*entirely understandably!

e13-tires-2019-8.jpg

A studio shot of the new A/T tires.

e13-tires-2019-9.jpg

The accordion sipes with arched cutaway on the side knobs is said to provide 'predictable loading.'

That's how I felt when the new tread pattern was first described to me (annoyed but not pregnant). How dare you mess with my favourite tires! So I installed with trepidation and gave them a shot. The install went smoothly and everything seemed fine until I hit the trail... Actually everything was fine on the trail as well. It took a little time to adjust to the tweaked cornering support, and they indeed feel a little more drifty in some conditions, but overall I think the change is positive when the variety of riding conditions most riders encounter is considered. And when I think about it, the previous version often performed like a mud tire; great in the soft/loamy or wet conditions I usually find myself on (which is why I liked them so much) but not as good on harder trails or some rock surfaces. And probably not ideal riding loose over hard conditions either, but that's not a condition I've encountered much lately.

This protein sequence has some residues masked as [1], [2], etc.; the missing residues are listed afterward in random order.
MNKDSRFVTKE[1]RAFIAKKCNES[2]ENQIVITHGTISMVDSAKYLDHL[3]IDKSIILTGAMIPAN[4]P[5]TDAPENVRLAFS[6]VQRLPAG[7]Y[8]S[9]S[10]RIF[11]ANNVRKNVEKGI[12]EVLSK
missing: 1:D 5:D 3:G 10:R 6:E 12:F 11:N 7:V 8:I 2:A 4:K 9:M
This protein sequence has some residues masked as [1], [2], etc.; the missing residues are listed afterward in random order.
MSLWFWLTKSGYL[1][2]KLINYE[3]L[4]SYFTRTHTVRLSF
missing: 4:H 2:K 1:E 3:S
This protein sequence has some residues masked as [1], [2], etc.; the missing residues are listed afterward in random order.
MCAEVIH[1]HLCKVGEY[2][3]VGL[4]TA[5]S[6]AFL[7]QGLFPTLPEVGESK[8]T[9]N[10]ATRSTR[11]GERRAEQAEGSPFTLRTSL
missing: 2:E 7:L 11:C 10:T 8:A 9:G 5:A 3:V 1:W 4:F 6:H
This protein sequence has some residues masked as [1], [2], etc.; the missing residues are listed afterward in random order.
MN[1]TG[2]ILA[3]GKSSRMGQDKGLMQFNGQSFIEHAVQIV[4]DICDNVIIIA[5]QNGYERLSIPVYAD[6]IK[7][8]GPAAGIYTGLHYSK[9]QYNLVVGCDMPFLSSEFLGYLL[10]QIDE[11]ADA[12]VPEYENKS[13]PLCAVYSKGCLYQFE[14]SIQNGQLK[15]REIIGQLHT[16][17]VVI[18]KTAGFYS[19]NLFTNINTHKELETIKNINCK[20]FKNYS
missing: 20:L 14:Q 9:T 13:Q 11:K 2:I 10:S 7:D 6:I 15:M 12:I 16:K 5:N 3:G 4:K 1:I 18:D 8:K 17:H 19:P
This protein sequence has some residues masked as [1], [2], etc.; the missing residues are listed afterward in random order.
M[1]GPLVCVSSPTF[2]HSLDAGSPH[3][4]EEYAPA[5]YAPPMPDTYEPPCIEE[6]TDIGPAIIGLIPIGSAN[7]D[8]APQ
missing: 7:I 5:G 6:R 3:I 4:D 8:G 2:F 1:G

The changes were, predictably, larger centre knobs with closer spacing, shorter side knobs with tweaked accordion sipes with an arched cutaway, deeper sipes on centre knobs and a less square profile.

e13-tires-2019-4.jpg

Despite the soft (42 durometer) MOPO compound, the front tire has stood up very well to a spring and summer of steady use. These are a legit 2.4" width with plenty of volume.

At first I was running a softer Mopo compound in the front and the race compound in rear with both tires in the TRS Race A/T casing, but I blasted a sharp rock with the rear and had to replace it. I bumped up to the LG1 EN A/T Race MOPO in the rear. It's only 140g heavier but it has withstood some incredible smashes, including the one below. My tire survived without even a burp. I smashed it again today with an ugly bang on a nasty rock and again came away unscathed.